Other risks to the new goat are injuries and additional stress from the loss of their long-term companions. Continuing stress can lower immune function. However, in this case, the goats returned to their familiar groups after five days, so no long-term adverse effects were apparent. The established herd appeared to suffer no stress or other issues over the experiment.
Introducing New Goats with Companions
In a larger neutral pen familiar to both established herds and outsiders, scientists compared behavior and stress levels when horned goats were introduced singly or in groups of three to established herds of six goats. When introduced in groups, the new goats received about a third fewer attacks, with less body contact, than singletons. Newbies tended to stick together, keeping to the perimeter or escaping to raised areas. Although they lost more fights as a group, they appear to have benefited from mutual support. The lower cortisol levels in trios compared to the singletons suggest they suffered less stress.
Introducing Yearlings after Kidding
When groups of four yearlings joined herds of 36 adult females, those introduced after kidding experienced less conflict than those introduced when all goats were pregnant and dry. Adults and yearlings had been apart since weaning, so for at least a year. They had far more space (4–5 m² per head; about 48 square feet each) and suffered only three injuries (two of which occurred in a more confined space) even among horned goats. Nursing mothers directed less aggression towards newcomers than dry, pregnant does. Interactions were mainly non-contact threats, while yearlings kept out of the way of the older does. Mothers tended to be more occupied with their young, and suckling possibly had a calming effect. Although yearlings tended to stick together, they integrated more when introduced after kidding. The rise in cortisol levels was much less for those introduced after kidding.
Even after a short separation, goats will fight to re-establish hierarchy. Combat is normally brief and causes some stress, but considerably less than the separation itself. In my experience, even after longer separations (e.g., more than a year), rather than rejection, goats immediately engaged in hierarchical combat (goats butting heads), which they quickly resolved.
Introductions at Pasture
If possible, introduce new goats in a large space, providing facilities to hide and escape, especially for horned goats. Partitions and platforms provide areas where goats can escape and hide. Pasture is the ideal meeting venue, as new goats can still access feed without confronting residents. If you have separate pastures, you can allow the goats to familiarize themselves through a fence beforehand. If goats overnight in pens, you might find it useful initially to house new goats in a separate stall, giving visual access while providing a hidden area for refuge. Hopefully, in time, the new goats will negotiate their place in the hierarchy and integrate into the herd.
Top Tips for Introducing New Goats with Minimum Stress
To save yourself and your new goat stress and health worries, try the following methods to introduce new goats:
- Introduce newcomers in groups of companions;
- Introduce after kidding;
- First familiarize across a barrier;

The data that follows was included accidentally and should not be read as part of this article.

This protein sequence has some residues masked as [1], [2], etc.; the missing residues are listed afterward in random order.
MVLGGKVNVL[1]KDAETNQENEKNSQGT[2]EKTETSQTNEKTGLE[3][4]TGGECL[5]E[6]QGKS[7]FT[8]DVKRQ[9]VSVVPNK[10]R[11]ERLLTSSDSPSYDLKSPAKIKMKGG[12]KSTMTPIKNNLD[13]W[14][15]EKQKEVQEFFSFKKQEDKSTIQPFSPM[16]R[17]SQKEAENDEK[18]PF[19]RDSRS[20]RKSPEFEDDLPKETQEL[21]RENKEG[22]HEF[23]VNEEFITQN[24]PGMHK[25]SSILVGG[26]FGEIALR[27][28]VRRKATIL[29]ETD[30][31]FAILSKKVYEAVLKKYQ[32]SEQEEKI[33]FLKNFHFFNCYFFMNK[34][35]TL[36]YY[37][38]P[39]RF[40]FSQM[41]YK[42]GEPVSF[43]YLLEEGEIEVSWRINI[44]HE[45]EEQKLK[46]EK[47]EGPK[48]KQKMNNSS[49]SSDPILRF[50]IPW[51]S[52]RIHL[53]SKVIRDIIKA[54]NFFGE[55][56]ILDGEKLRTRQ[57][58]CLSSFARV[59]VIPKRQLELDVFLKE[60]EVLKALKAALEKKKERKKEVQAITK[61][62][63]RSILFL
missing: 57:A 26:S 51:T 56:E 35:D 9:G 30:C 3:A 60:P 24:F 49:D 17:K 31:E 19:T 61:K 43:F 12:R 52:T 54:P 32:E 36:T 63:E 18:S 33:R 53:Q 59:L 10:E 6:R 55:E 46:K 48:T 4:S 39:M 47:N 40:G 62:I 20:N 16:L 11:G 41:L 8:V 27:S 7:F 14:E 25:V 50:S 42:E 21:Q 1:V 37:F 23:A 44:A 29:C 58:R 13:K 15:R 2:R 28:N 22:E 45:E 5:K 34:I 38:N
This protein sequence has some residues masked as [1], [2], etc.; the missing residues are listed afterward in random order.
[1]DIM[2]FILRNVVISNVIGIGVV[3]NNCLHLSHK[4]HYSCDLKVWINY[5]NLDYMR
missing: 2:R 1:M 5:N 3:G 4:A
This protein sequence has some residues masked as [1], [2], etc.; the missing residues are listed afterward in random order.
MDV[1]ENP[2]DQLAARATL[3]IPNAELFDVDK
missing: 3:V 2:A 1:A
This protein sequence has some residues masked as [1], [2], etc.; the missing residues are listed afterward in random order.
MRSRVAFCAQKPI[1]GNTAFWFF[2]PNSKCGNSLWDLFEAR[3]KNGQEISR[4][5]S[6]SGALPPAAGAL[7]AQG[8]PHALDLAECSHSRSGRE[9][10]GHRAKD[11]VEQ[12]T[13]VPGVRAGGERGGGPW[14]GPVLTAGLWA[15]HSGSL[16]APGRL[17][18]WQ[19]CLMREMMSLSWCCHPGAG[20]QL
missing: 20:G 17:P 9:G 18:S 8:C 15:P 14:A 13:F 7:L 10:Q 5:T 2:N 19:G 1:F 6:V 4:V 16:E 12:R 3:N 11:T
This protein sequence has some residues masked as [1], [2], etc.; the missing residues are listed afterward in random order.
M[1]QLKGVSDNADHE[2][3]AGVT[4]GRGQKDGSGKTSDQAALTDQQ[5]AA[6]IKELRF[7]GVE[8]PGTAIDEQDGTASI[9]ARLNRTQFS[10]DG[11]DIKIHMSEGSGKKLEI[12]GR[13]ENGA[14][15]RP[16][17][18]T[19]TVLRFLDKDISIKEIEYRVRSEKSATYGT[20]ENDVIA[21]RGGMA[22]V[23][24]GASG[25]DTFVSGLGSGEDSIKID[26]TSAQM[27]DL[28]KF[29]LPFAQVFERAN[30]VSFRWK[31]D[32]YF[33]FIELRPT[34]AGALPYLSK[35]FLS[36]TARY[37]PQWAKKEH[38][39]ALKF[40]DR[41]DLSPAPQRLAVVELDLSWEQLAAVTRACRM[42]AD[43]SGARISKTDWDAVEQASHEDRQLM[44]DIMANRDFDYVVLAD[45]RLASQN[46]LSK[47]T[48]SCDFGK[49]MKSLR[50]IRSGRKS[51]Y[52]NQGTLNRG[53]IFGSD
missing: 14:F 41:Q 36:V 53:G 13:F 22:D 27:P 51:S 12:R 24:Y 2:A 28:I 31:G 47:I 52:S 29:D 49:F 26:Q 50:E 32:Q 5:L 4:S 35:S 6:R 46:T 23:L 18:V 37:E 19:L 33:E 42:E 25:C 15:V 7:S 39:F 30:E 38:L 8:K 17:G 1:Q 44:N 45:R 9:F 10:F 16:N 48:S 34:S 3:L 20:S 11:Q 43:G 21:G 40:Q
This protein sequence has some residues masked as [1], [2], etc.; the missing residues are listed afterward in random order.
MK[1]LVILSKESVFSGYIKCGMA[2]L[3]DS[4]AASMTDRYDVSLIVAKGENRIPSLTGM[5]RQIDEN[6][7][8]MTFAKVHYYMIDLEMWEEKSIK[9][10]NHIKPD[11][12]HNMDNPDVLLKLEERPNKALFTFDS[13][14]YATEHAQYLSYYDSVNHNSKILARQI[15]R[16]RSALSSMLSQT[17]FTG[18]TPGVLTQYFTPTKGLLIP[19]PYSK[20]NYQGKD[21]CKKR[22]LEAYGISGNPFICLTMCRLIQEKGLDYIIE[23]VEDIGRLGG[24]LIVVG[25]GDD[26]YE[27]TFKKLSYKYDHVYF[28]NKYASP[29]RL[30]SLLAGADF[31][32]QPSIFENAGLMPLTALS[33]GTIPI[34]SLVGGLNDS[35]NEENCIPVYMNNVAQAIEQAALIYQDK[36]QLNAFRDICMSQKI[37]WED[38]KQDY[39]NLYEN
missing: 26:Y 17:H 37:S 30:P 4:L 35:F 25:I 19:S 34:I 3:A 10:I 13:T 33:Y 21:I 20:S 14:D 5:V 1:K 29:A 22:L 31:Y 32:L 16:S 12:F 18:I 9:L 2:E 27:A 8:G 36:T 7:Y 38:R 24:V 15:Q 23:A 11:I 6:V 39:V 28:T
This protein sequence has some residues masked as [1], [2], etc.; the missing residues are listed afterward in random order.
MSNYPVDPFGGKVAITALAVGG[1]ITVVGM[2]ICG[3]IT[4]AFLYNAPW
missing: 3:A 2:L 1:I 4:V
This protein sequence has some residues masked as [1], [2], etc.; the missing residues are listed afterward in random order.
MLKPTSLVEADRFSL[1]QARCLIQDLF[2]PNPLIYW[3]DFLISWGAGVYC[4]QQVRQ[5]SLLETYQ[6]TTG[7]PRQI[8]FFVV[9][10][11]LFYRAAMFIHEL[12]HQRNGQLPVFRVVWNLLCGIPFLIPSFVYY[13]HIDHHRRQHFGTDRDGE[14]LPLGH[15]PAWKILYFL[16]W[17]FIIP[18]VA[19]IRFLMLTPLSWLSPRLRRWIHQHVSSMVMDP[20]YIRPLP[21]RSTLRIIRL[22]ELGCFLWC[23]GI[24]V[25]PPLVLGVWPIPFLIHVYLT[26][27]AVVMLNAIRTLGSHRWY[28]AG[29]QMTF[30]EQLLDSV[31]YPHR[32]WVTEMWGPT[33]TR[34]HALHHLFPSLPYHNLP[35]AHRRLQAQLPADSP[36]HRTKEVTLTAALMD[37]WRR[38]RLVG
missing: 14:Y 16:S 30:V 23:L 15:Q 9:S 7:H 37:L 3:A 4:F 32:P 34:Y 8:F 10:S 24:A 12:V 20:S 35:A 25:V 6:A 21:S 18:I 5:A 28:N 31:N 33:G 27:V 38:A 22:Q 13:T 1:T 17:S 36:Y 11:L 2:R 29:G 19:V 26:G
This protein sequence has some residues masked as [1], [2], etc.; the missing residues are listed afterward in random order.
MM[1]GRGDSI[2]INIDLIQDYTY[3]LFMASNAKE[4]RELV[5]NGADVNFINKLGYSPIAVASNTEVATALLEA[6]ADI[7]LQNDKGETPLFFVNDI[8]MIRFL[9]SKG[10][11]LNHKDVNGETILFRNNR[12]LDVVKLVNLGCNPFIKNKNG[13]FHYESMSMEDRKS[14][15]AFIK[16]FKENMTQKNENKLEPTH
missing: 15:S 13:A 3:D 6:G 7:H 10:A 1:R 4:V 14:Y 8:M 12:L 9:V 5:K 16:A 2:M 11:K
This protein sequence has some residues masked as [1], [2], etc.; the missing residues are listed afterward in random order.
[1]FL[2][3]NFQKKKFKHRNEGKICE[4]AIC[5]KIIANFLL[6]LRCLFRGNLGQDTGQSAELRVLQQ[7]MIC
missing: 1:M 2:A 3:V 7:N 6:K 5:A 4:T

- Introduce at pasture;
- Provide raised areas and hiding places;
- Allow space to escape conflict;
- Spread out food, water, and beds;
Keep monitoring the new goat’s behavior and rumen to ensure she is coping.
- Patt, A., Gygax, L., Wechsler, B., Hillmann, E., Palme, R., Keil, N.M., 2013. Behavioural and physiological reactions of goats confronted with an unfamiliar group either when alone or with two peers. Applied Animal Behaviour Science 146, 56–65.
- Patt, A., Gygax, L., Wechsler, B., Hillmann, E., Palme, R., Keil, N.M., 2012. The introduction of individual goats into small established groups has serious negative effects on the introduced goat but not on resident goats. Applied Animal Behaviour Science 138, 47–59.
- Szabò, S., Barth, K., Graml, C., Futschik, A., Palme, R., Waiblinger, S., 2013. Introducing young dairy goats into the adult herd after parturition reduces social stress. Journal of Dairy Science 96, 5644–5655.
Originally published in the March/April 2021 issue of Goat Journal and regularly vetted for accuracy.
3 thoughts on “Introducing New Goats: How to Minimize Stress”
Can wethered Boer and Nigerian Dwarfs live together?
Hi Jenna. Size can matter to goats in that larger goats are normally considered dominant. But that should not stop them settling their hierarchy and finding a way to live peacefully together. In fact it might help, in that smaller goats normally quickly give precedence to the larger one, avoiding fighting. Of course this is not always true. All goats are individuals and some are more aggressive or forceful than others. If the Nigerian Dwarfs are the residents and the Boer is the newcomer, the NDs may adamantly defend their space from him and give him a hard time. Alternatively, if the larger goat is a bullying type, he may terrorize the smaller ones. Boers generally tend to be more accepting than many other breeds. Normally, in time, any aggression will die down. Space and enrichments providing places for privacy will help them settle down and find ways to live together with the minimum of stress. I hope it works out for them and you!
We have introduced a young buck to our girls but they bully and reject him. He seems to be losing weight and just is away from the mob, when we give prunings and apples he does not get a look in. We have put him in a small paddock by himself to try and build him up but feel he should not be by himself. Not sure the best thing to do!